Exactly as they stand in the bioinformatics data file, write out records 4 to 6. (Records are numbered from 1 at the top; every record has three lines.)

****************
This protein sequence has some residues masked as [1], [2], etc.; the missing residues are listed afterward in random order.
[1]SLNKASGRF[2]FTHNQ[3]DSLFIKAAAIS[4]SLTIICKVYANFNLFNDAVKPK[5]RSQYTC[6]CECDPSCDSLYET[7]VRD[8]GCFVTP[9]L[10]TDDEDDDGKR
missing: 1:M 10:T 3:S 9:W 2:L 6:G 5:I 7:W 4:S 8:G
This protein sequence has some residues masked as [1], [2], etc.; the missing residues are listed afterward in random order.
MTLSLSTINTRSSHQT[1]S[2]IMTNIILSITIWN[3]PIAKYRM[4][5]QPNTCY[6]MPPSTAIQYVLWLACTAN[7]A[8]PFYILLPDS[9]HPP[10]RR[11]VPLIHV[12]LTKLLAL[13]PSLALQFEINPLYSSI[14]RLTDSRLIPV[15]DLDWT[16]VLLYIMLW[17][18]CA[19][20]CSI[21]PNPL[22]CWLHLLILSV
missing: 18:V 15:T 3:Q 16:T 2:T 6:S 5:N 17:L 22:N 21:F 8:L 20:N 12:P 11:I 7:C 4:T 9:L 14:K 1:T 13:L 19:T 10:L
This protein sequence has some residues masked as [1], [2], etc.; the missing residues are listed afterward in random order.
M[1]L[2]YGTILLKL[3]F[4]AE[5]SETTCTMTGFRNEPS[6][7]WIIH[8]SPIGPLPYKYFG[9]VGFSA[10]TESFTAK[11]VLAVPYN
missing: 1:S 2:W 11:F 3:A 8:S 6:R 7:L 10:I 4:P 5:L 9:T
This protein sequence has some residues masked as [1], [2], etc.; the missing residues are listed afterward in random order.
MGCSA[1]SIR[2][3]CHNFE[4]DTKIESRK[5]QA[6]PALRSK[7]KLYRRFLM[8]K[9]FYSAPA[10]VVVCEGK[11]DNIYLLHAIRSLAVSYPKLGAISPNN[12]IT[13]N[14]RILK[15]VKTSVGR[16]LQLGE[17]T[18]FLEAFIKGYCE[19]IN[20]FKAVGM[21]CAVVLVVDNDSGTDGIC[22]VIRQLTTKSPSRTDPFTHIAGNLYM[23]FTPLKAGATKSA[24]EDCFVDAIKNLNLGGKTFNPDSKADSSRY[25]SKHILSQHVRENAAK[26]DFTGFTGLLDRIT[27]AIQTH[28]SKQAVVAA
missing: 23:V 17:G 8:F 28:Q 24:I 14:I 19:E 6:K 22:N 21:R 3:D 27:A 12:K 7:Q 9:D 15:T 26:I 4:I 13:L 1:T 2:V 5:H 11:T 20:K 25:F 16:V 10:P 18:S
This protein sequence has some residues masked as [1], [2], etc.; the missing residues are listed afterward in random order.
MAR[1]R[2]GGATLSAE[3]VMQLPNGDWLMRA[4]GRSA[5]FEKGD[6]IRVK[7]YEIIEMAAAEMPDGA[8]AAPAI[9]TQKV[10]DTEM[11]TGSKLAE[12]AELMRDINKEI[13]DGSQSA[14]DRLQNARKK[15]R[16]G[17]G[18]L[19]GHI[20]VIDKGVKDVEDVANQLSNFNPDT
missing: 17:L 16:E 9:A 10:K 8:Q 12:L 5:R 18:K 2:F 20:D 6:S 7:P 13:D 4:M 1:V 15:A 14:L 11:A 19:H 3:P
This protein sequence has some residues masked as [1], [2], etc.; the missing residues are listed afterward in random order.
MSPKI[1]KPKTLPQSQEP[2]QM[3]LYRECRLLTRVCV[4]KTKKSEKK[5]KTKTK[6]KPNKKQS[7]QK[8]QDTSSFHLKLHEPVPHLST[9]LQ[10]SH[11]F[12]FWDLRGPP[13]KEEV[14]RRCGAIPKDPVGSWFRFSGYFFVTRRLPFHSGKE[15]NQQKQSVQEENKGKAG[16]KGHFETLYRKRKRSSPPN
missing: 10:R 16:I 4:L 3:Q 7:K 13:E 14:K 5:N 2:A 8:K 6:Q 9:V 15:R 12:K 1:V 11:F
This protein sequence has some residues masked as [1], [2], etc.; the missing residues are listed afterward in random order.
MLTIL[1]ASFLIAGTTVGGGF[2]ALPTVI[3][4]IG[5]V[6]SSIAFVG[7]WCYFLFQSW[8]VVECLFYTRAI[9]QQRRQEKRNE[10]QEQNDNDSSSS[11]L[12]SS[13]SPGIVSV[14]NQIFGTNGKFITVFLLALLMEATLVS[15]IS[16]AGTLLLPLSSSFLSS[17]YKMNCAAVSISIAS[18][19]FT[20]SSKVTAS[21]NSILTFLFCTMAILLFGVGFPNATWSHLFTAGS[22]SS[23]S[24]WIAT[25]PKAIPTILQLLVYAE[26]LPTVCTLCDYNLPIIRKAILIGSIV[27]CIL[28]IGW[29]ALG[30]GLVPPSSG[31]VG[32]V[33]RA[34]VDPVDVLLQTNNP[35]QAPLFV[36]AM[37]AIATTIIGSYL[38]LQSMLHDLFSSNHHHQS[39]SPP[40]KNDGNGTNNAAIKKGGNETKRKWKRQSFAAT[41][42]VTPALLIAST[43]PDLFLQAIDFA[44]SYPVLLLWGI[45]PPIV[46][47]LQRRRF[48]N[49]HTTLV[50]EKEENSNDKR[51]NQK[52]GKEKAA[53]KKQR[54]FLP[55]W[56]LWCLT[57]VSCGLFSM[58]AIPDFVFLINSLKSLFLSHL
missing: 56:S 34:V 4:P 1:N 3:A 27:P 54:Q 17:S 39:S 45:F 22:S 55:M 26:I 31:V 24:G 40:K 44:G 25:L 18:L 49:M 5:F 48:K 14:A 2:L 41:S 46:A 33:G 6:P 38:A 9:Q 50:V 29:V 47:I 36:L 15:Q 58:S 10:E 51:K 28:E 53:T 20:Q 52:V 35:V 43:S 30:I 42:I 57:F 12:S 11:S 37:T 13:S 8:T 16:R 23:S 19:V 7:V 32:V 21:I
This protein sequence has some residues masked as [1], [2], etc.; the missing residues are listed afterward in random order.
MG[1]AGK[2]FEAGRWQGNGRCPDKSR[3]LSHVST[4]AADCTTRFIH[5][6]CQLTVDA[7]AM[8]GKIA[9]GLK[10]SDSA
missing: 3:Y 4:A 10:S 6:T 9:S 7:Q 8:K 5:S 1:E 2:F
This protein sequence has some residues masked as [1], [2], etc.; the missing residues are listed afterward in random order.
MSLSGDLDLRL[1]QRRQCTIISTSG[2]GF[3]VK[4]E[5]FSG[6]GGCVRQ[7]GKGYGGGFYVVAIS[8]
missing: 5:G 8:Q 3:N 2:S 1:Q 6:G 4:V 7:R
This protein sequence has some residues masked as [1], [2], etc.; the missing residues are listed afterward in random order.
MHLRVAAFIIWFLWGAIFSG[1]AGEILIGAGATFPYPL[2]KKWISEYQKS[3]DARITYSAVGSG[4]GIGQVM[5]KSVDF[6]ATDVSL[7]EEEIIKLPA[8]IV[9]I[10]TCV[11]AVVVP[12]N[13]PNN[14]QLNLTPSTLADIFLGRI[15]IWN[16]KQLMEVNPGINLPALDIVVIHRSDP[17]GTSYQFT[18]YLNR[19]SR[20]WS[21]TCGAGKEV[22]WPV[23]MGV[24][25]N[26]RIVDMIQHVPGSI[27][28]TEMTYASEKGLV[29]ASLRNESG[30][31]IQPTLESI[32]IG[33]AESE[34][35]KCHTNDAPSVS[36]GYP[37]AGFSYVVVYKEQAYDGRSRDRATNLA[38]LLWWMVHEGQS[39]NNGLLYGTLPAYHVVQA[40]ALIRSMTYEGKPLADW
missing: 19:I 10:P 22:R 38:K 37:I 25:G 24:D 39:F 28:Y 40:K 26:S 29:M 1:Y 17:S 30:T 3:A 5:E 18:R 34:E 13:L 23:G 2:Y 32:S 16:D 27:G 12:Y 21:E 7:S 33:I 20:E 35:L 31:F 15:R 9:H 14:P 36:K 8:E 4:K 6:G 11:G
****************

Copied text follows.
This protein sequence has some residues masked as [1], [2], etc.; the missing residues are listed afterward in random order.
MGCSA[1]SIR[2][3]CHNFE[4]DTKIESRK[5]QA[6]PALRSK[7]KLYRRFLM[8]K[9]FYSAPA[10]VVVCEGK[11]DNIYLLHAIRSLAVSYPKLGAISPNN[12]IT[13]N[14]RILK[15]VKTSVGR[16]LQLGE[17]T[18]FLEAFIKGYCE[19]IN[20]FKAVGM[21]CAVVLVVDNDSGTDGIC[22]VIRQLTTKSPSRTDPFTHIAGNLYM[23]FTPLKAGATKSA[24]EDCFVDAIKNLNLGGKTFNPDSKADSSRY[25]SKHILSQHVRENAAK[26]DFTGFTGLLDRIT[27]AIQTH[28]SKQAVVAA
missing: 23:V 17:G 8:F 28:Q 24:I 14:I 19:E 6:K 22:N 21:R 3:D 27:A 12:K 7:Q 9:D 15:T 26:I 4:I 13:L 1:T 2:V 5:H 11:T 20:K 25:F 16:V 10:P 18:S
This protein sequence has some residues masked as [1], [2], etc.; the missing residues are listed afterward in random order.
MAR[1]R[2]GGATLSAE[3]VMQLPNGDWLMRA[4]GRSA[5]FEKGD[6]IRVK[7]YEIIEMAAAEMPDGA[8]AAPAI[9]TQKV[10]DTEM[11]TGSKLAE[12]AELMRDINKEI[13]DGSQSA[14]DRLQNARKK[15]R[16]G[17]G[18]L[19]GHI[20]VIDKGVKDVEDVANQLSNFNPDT
missing: 17:L 16:E 9:A 10:K 8:Q 12:L 5:R 18:K 2:F 20:D 6:S 7:P 13:D 4:M 1:V 15:A 14:L 11:A 19:H 3:P
This protein sequence has some residues masked as [1], [2], etc.; the missing residues are listed afterward in random order.
MSPKI[1]KPKTLPQSQEP[2]QM[3]LYRECRLLTRVCV[4]KTKKSEKK[5]KTKTK[6]KPNKKQS[7]QK[8]QDTSSFHLKLHEPVPHLST[9]LQ[10]SH[11]F[12]FWDLRGPP[13]KEEV[14]RRCGAIPKDPVGSWFRFSGYFFVTRRLPFHSGKE[15]NQQKQSVQEENKGKAG[16]KGHFETLYRKRKRSSPPN
missing: 10:R 16:I 4:L 3:Q 7:K 13:E 14:K 5:N 2:A 8:K 6:Q 9:V 15:R 12:K 1:V 11:F